For a good part of the nation’s history, the law of the United States discriminated against people based on superficial characteristics. While the authors of the US constitution scrupulously avoided mentioning the words slave and black, what we know as the fugitive slave clause does stipulate that a person held in service in one state who escapes to another state should be returned. The Supreme Court’s 1857 Dred Scott decision famously denied citizenship to any person of African ancestry and recognized Scott as the property of his owner. It wasn’t until 1920 that ratification of the 19th Amendment officially prohibited the denial of suffrage on the basis of sex, tacitly recognizing that the US and many of its states had long denied women the right to vote. At roughly the same time, many US states were passing laws that permitted the compulsory sterilization of individuals for “feeble-mindedness,” a policy affirmed by the 1927 Supreme Court ruling in Buck v. Bell that “society can prevent those who are mentally unfit from continuing their kind” and “three generations of imbeciles are enough.”
In medicine, the unassailable fact that the law should not discriminate against people based on such characteristics has recently assumed a new and more complex form. The idea of intersectionality, often traced back to a 1989 law journal article, holds that people are disadvantaged based not merely on isolated attributes such as race, sex, or disability, but multiple intersecting traits, also including appearance, class, sexual orientation, and more. Intersectionality regards such traits as intermingled and inseparable from one another, and this had led for calls in the health professions specifically and healthcare generally to focus on these and other characteristics in addressing health disparities. Such disparities include increased rates of infant mortality, heart disease, cancer, illicit drug use, and homicide among black Americans as compared to whites, and these may be amplified when, for example, a black person also happens to be lesbian, gay, bisexual, or transgender. Intersectionality tends to see such disparities as the products of biased social institutions and power inequalities.
To the extent that intersectionality seeks to overcome injustice, prevent disease, promote health, and ensure that the law does not interfere with the full development of each person’s capabilities, it offers little to criticize. A problem arises, however, when proponents of intersectionality define individuals according to the multiple demographic categories to which they can be assigned. People should not be denied opportunities or granted privileges based simply on their race. The same can be said for characteristics such as sex and disability. But just as it is wrong to judge people by any single category to which they can be assigned, it is also problematic to do so according to multiple intersecting categories. It is not only morally problematic but also often highly misleading. Once we begin looking at people, such as patients, through a primarily demographic lens, we are likely to overlook other equally or even more important characteristics that should weigh more heavily in our thinking. Consider the case of Mrs. D.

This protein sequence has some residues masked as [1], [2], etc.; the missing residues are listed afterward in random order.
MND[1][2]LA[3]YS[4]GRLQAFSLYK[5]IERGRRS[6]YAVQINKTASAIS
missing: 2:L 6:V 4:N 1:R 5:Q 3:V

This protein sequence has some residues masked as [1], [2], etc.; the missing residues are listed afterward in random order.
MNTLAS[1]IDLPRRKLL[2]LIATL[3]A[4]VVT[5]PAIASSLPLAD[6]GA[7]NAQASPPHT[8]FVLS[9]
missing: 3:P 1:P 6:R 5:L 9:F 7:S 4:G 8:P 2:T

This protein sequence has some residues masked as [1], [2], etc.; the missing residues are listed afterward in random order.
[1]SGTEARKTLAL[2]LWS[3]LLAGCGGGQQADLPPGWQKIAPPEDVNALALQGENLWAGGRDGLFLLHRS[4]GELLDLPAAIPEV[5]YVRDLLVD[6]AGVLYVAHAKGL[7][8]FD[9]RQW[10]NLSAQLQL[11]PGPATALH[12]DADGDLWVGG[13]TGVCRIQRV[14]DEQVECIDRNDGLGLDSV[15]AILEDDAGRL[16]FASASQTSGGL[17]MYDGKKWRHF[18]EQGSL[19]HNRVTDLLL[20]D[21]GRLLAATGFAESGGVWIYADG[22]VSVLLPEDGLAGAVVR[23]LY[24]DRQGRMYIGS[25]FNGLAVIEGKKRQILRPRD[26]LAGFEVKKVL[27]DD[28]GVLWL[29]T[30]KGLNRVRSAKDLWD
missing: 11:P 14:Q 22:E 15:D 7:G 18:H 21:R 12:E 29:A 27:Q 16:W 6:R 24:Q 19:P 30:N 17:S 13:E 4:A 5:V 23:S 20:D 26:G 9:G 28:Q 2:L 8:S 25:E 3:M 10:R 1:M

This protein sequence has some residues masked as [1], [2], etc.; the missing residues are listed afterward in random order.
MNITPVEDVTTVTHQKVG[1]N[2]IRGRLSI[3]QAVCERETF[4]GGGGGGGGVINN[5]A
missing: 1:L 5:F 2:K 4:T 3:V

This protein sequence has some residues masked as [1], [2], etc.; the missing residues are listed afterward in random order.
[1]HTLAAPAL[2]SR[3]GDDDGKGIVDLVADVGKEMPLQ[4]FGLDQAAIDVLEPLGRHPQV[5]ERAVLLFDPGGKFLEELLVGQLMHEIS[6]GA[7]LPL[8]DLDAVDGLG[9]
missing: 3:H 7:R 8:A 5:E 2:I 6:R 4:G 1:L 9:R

Mrs. D. could be assigned to multiple categories. She was black. She was old. She spent her whole life in a rural, relatively impoverished setting. She was not well-educated. And in many respects, as the proponents of intersectionality would predict, these traits did not serve her well as a patient. Her primary physician, who saw her regularly for high blood pressure and an abnormal heart rhythm, noticed that her blood platelet levels were low. He ordered a scan that showed enlarged lymph nodes, but Mrs. D.’s daughters understood her physician to say that no further work up would be needed. Over the following five months, she developed a cough that did not improve on antibiotics, lost 25 pounds, and suffered a dramatic fall in her blood counts. A biopsy confirmed that she suffered from lymphoma. She underwent treatment that landed her in the intensive care unit, followed by a long stay at a rehabilitation facility.